Over the next couple years, though, without a dedicated venue, the “existing band audiences” dwindled away to virtually nothing, so every time we’d stage a show, we’d have to promote it literally from the ground up. It really demonstrates how a thriving original music scene supports all kinds of artistic efforts.
On the upside, I’d gradually accumulated a core troupe of proven actors over time, so at least part of the cast for “Eventide” was already in place.
The biggest problem I ran into this time around was getting new people to actually show up for auditions. I’d contact a prospect, they would show interest, we’d set up a date and time, and either something would (repeatedly) “come up”, or communication would just drop for no obvious reason, leaving me hanging, (for days), unsure if someone had lost access to the net or just interest in the project.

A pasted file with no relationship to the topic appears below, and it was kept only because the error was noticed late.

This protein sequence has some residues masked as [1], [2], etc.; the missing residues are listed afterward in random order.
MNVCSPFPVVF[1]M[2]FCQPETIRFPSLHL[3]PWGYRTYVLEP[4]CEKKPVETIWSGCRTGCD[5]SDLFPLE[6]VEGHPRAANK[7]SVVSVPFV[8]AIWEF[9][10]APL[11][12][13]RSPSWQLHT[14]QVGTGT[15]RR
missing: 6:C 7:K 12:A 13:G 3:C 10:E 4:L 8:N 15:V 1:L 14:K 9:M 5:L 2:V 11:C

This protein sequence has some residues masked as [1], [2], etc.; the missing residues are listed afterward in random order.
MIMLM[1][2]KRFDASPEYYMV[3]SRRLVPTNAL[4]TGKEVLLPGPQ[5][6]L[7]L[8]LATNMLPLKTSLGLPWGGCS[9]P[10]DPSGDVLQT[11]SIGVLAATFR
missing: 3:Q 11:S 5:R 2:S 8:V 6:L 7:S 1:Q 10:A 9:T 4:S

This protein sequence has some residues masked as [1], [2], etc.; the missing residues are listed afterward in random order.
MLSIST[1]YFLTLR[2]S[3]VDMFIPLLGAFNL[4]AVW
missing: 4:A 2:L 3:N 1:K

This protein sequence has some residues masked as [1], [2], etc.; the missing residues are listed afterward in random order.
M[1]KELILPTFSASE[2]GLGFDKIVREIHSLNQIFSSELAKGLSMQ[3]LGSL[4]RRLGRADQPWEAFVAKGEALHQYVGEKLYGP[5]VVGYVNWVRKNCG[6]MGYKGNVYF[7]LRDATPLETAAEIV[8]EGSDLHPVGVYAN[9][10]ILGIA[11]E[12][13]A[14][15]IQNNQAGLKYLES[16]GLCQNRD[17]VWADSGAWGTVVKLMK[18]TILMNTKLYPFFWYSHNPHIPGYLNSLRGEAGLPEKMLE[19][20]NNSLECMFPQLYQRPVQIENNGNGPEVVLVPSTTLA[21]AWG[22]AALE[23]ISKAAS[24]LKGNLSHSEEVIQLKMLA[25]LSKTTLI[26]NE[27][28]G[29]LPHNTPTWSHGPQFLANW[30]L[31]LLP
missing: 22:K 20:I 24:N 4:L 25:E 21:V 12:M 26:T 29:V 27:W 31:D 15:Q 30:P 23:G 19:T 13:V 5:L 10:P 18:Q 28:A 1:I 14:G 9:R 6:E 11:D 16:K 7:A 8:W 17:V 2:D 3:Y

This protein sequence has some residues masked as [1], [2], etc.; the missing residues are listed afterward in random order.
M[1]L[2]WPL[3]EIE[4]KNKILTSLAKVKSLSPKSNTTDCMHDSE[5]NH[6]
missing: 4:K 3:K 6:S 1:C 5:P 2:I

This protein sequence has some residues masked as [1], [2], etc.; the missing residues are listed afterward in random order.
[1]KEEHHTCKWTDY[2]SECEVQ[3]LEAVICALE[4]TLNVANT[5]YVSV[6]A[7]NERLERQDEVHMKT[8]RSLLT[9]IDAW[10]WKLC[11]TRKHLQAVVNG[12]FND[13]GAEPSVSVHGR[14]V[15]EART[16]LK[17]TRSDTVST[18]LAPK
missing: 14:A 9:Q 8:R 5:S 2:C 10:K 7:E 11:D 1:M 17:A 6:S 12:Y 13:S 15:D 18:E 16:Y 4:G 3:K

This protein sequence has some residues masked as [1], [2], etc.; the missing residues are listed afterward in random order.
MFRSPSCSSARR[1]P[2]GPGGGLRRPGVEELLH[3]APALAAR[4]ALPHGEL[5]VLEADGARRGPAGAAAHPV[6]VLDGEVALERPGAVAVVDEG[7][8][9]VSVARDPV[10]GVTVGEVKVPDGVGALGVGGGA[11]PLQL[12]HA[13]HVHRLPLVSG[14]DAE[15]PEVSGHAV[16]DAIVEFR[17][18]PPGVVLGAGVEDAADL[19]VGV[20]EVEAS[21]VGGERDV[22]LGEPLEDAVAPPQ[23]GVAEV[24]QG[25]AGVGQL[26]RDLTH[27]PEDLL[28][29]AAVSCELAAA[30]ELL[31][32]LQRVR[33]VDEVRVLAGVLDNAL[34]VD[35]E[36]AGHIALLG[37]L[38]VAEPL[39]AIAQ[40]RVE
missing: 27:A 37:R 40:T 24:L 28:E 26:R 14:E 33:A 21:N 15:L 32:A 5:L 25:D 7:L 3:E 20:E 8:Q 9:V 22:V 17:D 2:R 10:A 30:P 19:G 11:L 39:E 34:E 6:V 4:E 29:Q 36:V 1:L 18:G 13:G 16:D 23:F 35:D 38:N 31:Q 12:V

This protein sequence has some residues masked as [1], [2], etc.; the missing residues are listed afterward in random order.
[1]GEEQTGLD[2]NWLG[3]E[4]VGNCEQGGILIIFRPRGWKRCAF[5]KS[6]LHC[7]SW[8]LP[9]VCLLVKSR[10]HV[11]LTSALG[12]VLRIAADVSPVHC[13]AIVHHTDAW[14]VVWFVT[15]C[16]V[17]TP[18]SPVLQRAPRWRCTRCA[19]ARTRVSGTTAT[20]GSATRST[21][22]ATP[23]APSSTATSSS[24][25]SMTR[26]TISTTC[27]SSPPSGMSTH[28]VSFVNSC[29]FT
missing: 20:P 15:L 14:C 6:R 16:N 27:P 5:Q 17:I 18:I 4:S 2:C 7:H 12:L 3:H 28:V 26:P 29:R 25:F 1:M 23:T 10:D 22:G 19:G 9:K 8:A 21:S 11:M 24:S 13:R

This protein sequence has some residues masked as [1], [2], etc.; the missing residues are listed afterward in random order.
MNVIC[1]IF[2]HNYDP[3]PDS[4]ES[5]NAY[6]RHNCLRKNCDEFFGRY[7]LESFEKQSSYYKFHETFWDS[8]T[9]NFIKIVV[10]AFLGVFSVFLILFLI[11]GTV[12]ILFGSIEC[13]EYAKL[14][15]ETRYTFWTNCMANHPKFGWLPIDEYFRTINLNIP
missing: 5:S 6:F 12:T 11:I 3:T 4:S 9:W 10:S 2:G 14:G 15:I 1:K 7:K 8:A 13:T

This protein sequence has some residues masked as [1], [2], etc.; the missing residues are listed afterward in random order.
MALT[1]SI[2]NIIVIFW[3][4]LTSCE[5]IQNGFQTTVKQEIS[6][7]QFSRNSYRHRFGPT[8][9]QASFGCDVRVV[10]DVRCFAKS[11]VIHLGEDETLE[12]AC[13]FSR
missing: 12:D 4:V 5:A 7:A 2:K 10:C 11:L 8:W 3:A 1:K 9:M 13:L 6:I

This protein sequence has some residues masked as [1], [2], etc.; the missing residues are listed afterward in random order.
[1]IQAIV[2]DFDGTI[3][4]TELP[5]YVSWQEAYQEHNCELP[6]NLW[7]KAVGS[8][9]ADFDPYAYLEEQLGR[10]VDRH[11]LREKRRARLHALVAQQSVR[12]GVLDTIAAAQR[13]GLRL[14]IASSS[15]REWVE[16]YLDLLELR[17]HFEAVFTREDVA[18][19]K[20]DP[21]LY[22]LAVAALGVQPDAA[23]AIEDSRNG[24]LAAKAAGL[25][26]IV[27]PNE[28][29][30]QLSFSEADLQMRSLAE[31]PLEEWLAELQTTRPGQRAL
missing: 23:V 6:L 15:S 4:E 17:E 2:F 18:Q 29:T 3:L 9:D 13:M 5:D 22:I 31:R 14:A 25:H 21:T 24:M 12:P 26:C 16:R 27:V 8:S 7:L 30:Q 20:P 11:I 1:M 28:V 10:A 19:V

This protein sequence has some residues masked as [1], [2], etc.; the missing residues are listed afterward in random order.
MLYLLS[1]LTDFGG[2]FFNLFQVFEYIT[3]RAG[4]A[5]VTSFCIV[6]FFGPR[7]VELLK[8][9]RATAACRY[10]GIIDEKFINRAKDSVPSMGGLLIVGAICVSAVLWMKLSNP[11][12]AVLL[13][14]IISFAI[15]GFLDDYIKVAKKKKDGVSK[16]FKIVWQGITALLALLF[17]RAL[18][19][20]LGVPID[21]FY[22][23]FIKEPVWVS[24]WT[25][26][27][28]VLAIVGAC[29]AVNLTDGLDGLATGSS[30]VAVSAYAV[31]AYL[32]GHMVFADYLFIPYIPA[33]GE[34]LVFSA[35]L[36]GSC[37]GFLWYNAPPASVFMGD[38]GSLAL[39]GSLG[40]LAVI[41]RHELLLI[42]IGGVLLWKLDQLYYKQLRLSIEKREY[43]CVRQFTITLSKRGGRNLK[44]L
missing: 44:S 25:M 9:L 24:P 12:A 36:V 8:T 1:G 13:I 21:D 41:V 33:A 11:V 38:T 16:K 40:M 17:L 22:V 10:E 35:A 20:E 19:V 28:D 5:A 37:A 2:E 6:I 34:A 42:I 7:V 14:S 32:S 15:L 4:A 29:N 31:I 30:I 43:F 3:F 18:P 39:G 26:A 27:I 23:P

It was really frustrating; I can totally handle a polite decline, but it’s a lost art, apparently.
JCT: You once told me that Gratisphere as a comic book was an afterthought. How was that again? Some of the people from the play worked on the comic book too, right?
FOX: Yup, Jesse Mosel, (who played our “Mistress of Ceremonies” in Grat I), was our digital colorist for the Grat I Comic, and for the first part of Grat II, (The Graphic Novel). Alyson McKellar-Clardy, (who played “Queen “B” in Grat II), was our inker and text writer throughout. NOTE: Most comics you’ll see these days use computer-generated texting, Alyson hand-lettered every single dialogue balloon to achieve the “retro” look we were going for. Probably the last time she’ll ever do THAT. ☺
And yes, the comic WAS an afterthought. Only Alyson among us had any previous experience. It was a totally nutty thing to do, took over two year to accomplish, and I don’t regret it for a second.
In the process I learned Photoshop, (at least enough to color with), which will stand me in good stead should I decide to do an illustrated children’s book version of “Eventide” Some day …
*Being a public access producer simply means I have asserted the right to air programing on public access cable cast by becoming legally authorized to do so here in Charlotte, NC.